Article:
Practical Economics


Manufacturing Is Not the Answer

John Maggs

It's a mistake to think that manufacturing can do much to revive the economy. For good reasons, it is declining in importance.



January's job numbers confirm that manufacturing is the bright spot in the economy. President Obama and others say that with a little help from Washington, this sector is the key to a broader recovery.

But that's a pipe dream. Manufacturing will account for only a tiny fraction of the jobs to be created over the next five years, whether or not government programs promote hiring in that sector.

This isn't defeatism, or a misunderstanding of the important role that manufacturing still plays. It simply recognizes that structural changes in the United States over 40 years have promoted services over manufacturing for a very good reason. When all costs are considered, productivity is rising much more quickly for services and other nonmanufacturing businesses than for manufacturing businesses -- two to three times faster since 1987 for sectors adding jobs the fastest: health care, information and computer services, transportation, retail and finance. That's brought faster growth and higher wages and living standards for workers in service industries.

Manufacturing jobs and output are now enjoying a temporary surge, mostly because of the depth of their plunge in the Great Recession. Factory employment fell nearly twice as sharply as private-sector employment, and factory output dropped 20%, compared to 5% for gross domestic product.

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The resulting postrecession rebound, adding about 500,000 jobs over the next five years, will simply put manufacturing employment roughly where it would have been without the shock of the Great Recession -- on a long-term downtrend since 1979, when the number of manufacturing jobs hit its peak of 19 million. Half a million manufacturing jobs may sound like a lot, but it represents only about 4% of the 12 million jobs that the U.S. will need to create in the next five years to manage even modest economic growth.

In fact, most of the 2.5 million factory jobs lost during the recession will never come back. By 2015, manufacturing will account for less than 10% of total employment and GDP.

In part, that's because output per hour of labor continues to grow, with fewer workers producing a growing volume of goods. But it's also because when all input costs, including capital, are considered, manufacturing is falling behind the rest of the economy in improving efficiency. The shrinking share of value added on the assembly line and the relatively high capital costs for keeping U.S. factories competitive in a global economy mean that American manufacturing can't be as efficient as other sectors of the economy.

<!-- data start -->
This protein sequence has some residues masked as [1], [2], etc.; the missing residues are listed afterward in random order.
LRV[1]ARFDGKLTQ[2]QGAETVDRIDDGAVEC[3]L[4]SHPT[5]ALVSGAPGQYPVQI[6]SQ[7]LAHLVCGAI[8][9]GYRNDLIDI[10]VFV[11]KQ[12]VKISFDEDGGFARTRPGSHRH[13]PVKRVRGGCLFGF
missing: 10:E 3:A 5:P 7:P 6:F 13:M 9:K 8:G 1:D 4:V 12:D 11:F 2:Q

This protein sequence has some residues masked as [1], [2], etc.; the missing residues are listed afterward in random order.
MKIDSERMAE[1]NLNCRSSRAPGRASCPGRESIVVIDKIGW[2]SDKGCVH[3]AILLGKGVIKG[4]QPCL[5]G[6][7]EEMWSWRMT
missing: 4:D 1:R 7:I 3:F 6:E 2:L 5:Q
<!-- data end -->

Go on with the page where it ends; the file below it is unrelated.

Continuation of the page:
Total manufacturing output (volume) continues to rise, but more slowly than the output of other sectors. As a result, manufacturing's contribution to GDP is steadily declining. In 1953, when American factories produced half of the world's manufactured goods, manufacturing accounted for 28% of GDP. By 1968, it was down to 25%, then 20% in 1980 and 11% in 2009. Following the recession, it ticked back up to 11.7% in 2010 and perhaps a bit higher in 2011. But the long-term trend will reassert itself in the next few years, with manufacturing’s share of GDP slipping below 10% by 2015.

None of this, however, is the picture one gets from the president or other politicians who know that promoting manufacturing employment makes good politics. But those who hope America can return to its manufacturing past are looking at the cup as half-empty. Many more jobs are being created outside manufacturing because that is where America's comparative advantage lies today, and not, as in decades past, in labor- and energy-intensive industries. In the Information Age, more value is added in the design, marketing and selling of goods than on the assembly line. The iPad has created many more well-paying jobs in America than in China, where factory wages for Apple’s main iPad contractor are $1.11 an hour

Education and innovation are now more important to America’s economic success than industrial might. That doesn't mean manufacturing will disappear. The U.S. will continue to make a variety of products, such as medical devices, airliners and high-tech machine tools, where much more of the value added is in the design and programming than the assembly. Likewise, we will create service jobs that use information more productively than is possible in most manufacturing jobs.

From the Model T to the iPad, America will continue to create revolutionary products and benefit from those inventions, even if the physical assembly of those products continues to move to less productive parts of the world. That’s not losing something precious. It’s gaining more opportunity and higher living standards for American workers.



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